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Nov 25 10

Shortly – URL shortner for Firefox

by aloshbennett

Introducing Shortly, an extension for firefox to create short URLs using bit.ly service.

Take it out for a spin and let me know what changes and features you’d like to see.

Nov 16 10

Reflection and the missing Security Manager

by aloshbennett

Here’s an interesting trick that’s been around for a long time:

Consider the Person class here, with password as a private data member.

public class Person {
 
   private String name;
   private String password;
 
   public String getName() {
       return name;
   }
 
   public boolean login(String password) {
      if(this.password(equals(password)) {
         ....
      }
   }
   ...
}

The Java scope rules does not allow me to access or modify the password field that’s declared private. All the same, I could do it using reflection as shown below:

   Person person = db.queryPerson("alosh");
   //System.out.println("password: "+person.password); -- won't compile
 
   Field field = person.getClass().getField("password");
   field.setAccessible(true);
   System.out.println("password: "+field.get(person));
   field.set(person, "welcome");
   person.login("welcome");
   ...

It all boils down to this line of code.

   field.setAccessible(true);

All reflection access to an object (methods, fields, constructors) is through the interface AccessibleObject which lets the reflected object suppress the normal access controls. By setting the access flag, the reflected object is now open.
But the access flags are not flipped before it checks with the security manager. Reflection and SecurityManager together provides the power to control access dynamically.

Our little trick could then be attributed to the SecurityManager. Or like in this case, the lack of a SecurityManager.

By default the JVM does not have a SecurityManager available. A security manager could be installed either by passing the following option to the jvm

-Djava.security.manager

or by setting one in the code

System.setSecurityManager(new SecurityManager());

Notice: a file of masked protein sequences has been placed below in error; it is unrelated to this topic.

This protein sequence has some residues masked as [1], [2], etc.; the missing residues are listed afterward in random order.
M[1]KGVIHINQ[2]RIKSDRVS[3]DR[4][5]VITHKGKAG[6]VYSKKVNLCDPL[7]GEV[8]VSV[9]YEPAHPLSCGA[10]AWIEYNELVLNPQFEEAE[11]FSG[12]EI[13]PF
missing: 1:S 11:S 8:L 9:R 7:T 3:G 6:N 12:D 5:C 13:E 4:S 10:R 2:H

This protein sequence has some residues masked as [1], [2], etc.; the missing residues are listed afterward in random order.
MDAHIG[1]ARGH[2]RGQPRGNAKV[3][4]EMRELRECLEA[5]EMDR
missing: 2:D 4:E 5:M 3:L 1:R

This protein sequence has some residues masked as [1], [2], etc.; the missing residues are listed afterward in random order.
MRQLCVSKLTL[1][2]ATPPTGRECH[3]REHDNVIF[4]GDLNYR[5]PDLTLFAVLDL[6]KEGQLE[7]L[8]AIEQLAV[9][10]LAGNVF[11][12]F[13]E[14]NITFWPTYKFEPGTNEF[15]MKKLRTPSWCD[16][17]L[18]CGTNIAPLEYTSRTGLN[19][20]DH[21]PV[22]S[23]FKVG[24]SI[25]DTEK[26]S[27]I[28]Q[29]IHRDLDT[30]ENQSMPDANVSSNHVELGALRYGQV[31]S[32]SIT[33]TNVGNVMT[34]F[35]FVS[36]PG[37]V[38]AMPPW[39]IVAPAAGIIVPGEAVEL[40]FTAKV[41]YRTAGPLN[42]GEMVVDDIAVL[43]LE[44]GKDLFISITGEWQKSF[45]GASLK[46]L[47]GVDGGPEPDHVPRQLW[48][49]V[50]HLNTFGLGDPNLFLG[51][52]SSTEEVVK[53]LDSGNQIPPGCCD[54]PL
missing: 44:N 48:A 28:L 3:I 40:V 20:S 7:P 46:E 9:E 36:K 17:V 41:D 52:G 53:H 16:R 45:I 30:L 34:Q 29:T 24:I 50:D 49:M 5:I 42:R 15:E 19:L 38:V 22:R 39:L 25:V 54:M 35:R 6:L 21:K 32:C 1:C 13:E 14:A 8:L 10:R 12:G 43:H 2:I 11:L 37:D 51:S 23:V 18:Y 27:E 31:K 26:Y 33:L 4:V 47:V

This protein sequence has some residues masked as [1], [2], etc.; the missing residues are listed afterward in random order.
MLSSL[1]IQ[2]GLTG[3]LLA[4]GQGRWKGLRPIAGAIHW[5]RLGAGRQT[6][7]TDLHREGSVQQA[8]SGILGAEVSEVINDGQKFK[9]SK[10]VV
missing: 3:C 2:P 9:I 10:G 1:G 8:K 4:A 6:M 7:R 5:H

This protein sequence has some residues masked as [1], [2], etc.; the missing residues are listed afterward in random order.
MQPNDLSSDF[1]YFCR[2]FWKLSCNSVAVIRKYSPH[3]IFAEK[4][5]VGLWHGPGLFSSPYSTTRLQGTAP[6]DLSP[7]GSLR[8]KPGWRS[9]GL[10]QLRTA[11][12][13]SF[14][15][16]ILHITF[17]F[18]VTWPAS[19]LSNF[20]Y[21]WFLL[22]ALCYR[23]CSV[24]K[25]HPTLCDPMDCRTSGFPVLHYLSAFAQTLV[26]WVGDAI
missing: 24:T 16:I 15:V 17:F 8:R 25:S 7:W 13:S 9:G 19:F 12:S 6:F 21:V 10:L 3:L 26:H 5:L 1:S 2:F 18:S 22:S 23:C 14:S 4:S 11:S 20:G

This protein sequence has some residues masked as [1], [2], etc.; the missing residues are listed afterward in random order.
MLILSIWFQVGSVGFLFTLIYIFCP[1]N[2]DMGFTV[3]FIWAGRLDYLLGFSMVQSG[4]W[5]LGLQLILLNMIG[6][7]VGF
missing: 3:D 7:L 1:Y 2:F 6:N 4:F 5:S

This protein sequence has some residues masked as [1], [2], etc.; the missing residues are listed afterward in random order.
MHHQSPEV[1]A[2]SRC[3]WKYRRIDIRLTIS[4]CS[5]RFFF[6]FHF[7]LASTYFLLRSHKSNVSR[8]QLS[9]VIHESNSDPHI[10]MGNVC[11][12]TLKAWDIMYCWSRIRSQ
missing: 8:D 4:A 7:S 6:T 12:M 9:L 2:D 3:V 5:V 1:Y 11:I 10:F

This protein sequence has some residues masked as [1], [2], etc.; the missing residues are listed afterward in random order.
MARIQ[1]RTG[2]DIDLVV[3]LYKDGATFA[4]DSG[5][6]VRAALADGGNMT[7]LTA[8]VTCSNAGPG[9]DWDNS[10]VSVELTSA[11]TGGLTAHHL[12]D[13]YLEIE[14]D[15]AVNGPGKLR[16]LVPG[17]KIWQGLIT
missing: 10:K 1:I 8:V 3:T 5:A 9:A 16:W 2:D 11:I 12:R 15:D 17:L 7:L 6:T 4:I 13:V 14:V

(Now the snippet mentioned in the beginning will not work.)

* SecurityManager is not enabled by default in the JVM.
* Majority of the JEE servers out there don’t run a SecurityManager unless asked for.
* Many applications would not run with SecurityManager in place.

Isn’t it against Java’s principle of ‘Secure by Default’?

Oct 26 10

Unity to replace GNOME in Ubuntu 11.04

by aloshbennett

Starting with Ubuntu 11.04 (codenamed Natty Narwhal), Unity would be the default shell of choice for the desktop edition.

Though Unity (already available on the netbook editions) is far from ready, there are a couple of cool features it brings to the table.

The immediate changes are aimed at reducing the wastage of screen space. The application menu (in the maximized mode) gets integrated into the top panel. So does the status bar – this would be replaced by an indicator on the top panel. This is a huge relief for people like me who runs firefox with extensions that hide menubars, trying to salvage every bit of screen space.

There is also the promise of a Mac styled dock and application switcher.

The Unity project plans to include zeitgeist, a sophisticated data engine that understands user activities and correlates them. This can provide useful context to search and browsing applications.

There are also plans to evolve from directory based file storage to something that’s more intuitive and search oriented (yey!! first step towards tag based systems).

GNOME 3 is coming next April, and there is a worry that throwing in a new desktop shell would divide the development community. Nevertheless I like Ubuntu’s aggressiveness when it comes to redefining the image of Linux.

In the good spirit of choice, GNOME and KDE would be very much available as login options.

Oct 18 10

Cross Site Scripting through image EXIF

by aloshbennett

Cross Site Scripting (XSS) seems to be the most common vulnerability today with every other site having run into it at least once. In a nutshell, whenever a website displays unsanitized user-driven data (supplied directly or indirectly), it makes itself susceptible to XSS.

Image EXIF information is no exception. Though the EXIF is usually written by the digital camera, it could be edited using any of the tools available freely. It is possible to modify any tag including the Camera Make and Model and supply javascript snippets instead of them.

Here’s a sample image with javascript alerts written into its EXIF. (Upload the pic to jpeginfo.com to see the javascript at work. The site doesn’t persist the image and hence is safe.) Most of the big names in photosharing already sanitizes the EXIF tags before displaying them, but there are a lot of smaller websites which are prone to this kind of XSS.